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Autism in the Wild: Bridging the Gap between Experiment and Experience

Shaughnessy, Nicola and Trimingham, Melissa (2016) Autism in the Wild: Bridging the Gap between Experiment and Experience. In: Garratt, Peter, ed. The Cognitive Humanities: Embodied Mind in Literature and Culture. Palgrave Macmillan, pp. 191-211. ISBN 978-1-137-59328-3. E-ISBN 978-1-137-59329-0. (doi:10.1057/978-1-137-59329-0_11) (The full text of this publication is not currently available from this repository. You may be able to access a copy if URLs are provided) (KAR id:59541)

The full text of this publication is not currently available from this repository. You may be able to access a copy if URLs are provided.
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Traditional accounts conceive of the autistic individual as being locked in his/her own world due to difficulties in social interaction, communication and imagination (Wing 1996). The paradoxical association between autism and creativity is one of the reasons the condition causes such fascination and yet remains an enigma. This essay draws upon practical research exploring applications of performance to engage with atypical neuro-cognitive experience. The research explores new insights into the imagination and perception in autism through the multisensory multimodalities of performance, which, it is speculated, offer a space for ‘encounters’ with autistic states of being. We draw upon our AHRC practice-based project ‘Imagining Autism’, which explores the phenomenology of autism through a series of immersive, multi-sensory installations, puppetry and interactive digital media, to facilitate communication and social interaction with 7-11 year olds across the spectrum. These methods are developing new understanding of the imagination in autism and how it may be differently inflected from the recreative imaginations of neurotypicals. How can atypical experience be accessed through performance vocabularies? Does autism predispose to talents and if so, why? What is the nature of autistic creativity alongside neurotypical creativity? We reconceptualise the imagination in autism, challenging dualisms between the rational and the intuitive, the aesthetic and non-aesthetic and most crucially, imaginative creativity versus the recreative imagination. Two interactions between facilitators and children in the immersive and deeply sensory performance environments of ‘Imagining Autism’ are closely analysed to evidence cognitive development via the autistic imagination at work. A comedic exchange between a practitioner and a non-verbal child reveals ideation in the child building in rhythmic stages of somatic interaction; another child evidences imaginative engagement through shape, colour, texture, sound and movement while immersed in ‘outer space’. These examples suggest that the somatic interaction of body and the environment are as much part of cognition and the creative imagination as the brain and its functioning.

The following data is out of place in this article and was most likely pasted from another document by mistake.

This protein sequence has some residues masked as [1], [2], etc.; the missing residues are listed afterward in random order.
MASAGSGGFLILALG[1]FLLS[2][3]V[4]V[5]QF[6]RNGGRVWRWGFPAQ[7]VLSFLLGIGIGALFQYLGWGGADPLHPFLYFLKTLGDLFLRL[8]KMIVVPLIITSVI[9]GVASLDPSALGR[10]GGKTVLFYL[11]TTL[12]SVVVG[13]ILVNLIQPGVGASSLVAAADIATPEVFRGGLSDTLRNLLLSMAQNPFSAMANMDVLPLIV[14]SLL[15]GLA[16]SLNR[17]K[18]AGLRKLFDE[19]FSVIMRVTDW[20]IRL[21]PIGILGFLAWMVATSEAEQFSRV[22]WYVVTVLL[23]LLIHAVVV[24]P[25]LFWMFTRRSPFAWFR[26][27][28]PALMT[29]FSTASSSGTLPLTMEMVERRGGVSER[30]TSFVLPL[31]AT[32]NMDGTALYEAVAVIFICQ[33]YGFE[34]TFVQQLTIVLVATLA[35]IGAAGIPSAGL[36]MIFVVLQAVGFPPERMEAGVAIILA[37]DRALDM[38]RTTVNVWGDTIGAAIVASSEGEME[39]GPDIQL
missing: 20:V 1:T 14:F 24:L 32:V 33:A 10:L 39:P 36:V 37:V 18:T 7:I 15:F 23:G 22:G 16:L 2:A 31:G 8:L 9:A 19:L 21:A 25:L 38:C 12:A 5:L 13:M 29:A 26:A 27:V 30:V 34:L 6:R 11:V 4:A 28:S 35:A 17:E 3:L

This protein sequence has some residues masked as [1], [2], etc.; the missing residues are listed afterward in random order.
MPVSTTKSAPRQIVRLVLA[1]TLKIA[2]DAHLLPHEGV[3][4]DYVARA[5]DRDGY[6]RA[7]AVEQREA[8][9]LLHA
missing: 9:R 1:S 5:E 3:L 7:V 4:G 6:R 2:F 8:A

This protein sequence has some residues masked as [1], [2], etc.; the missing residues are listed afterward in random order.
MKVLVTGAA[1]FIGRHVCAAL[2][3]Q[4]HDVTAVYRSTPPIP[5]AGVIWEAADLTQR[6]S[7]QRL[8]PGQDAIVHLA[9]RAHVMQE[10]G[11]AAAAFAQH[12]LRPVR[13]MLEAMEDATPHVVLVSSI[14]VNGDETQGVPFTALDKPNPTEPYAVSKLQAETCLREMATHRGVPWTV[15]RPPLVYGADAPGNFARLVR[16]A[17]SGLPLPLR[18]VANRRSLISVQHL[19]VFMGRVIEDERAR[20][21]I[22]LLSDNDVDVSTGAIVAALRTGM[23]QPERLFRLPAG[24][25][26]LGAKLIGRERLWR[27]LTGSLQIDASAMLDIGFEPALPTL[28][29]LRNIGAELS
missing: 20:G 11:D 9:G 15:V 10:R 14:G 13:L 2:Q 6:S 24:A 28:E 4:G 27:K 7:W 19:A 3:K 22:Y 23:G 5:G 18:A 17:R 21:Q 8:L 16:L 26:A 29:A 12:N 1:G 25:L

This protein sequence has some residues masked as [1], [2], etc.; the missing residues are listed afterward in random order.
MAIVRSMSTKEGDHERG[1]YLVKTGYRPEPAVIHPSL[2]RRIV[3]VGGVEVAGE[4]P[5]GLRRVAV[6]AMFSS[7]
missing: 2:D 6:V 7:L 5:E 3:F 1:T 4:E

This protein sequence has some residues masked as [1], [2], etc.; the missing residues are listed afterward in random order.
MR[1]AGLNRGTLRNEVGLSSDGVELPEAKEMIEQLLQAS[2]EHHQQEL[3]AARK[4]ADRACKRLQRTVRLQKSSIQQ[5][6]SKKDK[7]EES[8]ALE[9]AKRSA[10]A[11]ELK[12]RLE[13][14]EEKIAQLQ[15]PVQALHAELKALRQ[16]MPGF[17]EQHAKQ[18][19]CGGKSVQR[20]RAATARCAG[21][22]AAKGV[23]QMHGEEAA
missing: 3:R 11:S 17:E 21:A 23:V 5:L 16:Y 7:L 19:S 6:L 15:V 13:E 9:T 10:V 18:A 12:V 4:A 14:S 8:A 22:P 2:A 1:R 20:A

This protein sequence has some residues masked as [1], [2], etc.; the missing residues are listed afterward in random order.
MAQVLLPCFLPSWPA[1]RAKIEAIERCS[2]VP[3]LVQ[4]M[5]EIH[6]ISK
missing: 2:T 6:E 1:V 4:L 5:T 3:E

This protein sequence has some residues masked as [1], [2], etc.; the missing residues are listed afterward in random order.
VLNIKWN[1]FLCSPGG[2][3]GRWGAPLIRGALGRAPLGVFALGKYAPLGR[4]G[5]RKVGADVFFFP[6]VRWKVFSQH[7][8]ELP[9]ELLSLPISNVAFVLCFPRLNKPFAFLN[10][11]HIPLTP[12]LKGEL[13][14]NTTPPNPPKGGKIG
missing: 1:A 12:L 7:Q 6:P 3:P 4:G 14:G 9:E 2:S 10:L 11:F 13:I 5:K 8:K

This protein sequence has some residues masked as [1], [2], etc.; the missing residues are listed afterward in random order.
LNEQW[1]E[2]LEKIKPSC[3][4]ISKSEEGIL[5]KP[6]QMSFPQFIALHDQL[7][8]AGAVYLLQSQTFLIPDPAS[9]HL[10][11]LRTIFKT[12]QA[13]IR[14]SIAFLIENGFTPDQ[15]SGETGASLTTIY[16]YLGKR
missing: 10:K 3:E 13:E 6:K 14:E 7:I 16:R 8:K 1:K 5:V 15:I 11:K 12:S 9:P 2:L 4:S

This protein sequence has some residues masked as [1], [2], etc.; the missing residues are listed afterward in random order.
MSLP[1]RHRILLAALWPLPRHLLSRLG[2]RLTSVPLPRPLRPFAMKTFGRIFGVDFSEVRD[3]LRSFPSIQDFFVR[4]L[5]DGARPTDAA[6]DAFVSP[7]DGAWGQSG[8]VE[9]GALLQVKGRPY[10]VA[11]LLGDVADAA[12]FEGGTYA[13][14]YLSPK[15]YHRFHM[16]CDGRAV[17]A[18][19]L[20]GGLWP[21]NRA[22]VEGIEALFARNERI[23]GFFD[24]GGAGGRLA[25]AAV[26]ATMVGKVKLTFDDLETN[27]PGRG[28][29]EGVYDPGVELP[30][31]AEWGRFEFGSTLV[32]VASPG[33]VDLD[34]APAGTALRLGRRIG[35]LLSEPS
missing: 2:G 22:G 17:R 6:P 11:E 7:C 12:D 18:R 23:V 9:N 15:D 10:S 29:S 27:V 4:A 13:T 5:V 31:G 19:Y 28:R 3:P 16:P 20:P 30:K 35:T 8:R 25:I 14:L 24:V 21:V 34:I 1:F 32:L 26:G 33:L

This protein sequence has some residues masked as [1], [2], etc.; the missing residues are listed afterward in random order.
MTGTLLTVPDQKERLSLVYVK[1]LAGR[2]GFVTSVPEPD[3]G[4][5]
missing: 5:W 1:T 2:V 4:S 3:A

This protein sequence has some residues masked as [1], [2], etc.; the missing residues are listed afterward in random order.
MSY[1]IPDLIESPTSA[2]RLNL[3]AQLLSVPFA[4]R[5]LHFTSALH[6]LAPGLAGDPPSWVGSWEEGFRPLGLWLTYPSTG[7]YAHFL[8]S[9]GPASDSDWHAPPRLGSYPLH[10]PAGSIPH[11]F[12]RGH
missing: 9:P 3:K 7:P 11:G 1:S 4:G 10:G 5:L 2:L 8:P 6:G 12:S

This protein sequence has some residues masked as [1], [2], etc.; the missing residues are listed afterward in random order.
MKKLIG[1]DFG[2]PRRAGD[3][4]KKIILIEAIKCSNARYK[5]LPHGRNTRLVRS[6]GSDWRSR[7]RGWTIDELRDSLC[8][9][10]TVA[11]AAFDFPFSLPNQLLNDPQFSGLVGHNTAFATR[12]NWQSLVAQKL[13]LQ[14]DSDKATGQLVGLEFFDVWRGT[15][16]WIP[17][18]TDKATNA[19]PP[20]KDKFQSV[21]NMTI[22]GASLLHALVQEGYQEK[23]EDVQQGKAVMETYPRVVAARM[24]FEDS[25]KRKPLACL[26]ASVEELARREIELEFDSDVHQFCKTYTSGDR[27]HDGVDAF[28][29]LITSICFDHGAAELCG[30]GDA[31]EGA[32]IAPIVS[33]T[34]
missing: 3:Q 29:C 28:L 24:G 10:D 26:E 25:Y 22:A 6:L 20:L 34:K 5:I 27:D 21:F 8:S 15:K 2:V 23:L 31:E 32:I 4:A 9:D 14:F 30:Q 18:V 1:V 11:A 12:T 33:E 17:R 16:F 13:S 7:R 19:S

Item Type: Book section
DOI/Identification number: 10.1057/978-1-137-59329-0_11
Uncontrolled keywords: Autism, imagination, cognitive systems
Subjects: B Philosophy. Psychology. Religion > B Philosophy (General)
P Language and Literature > PN Literature (General)
Divisions: Divisions > Division of Arts and Humanities > School of Arts
Depositing User: Nicola Shaughnessy
Date Deposited: 08 Dec 2016 13:28 UTC
Last Modified: 09 Mar 2023 11:34 UTC
Resource URI: (The current URI for this page, for reference purposes)

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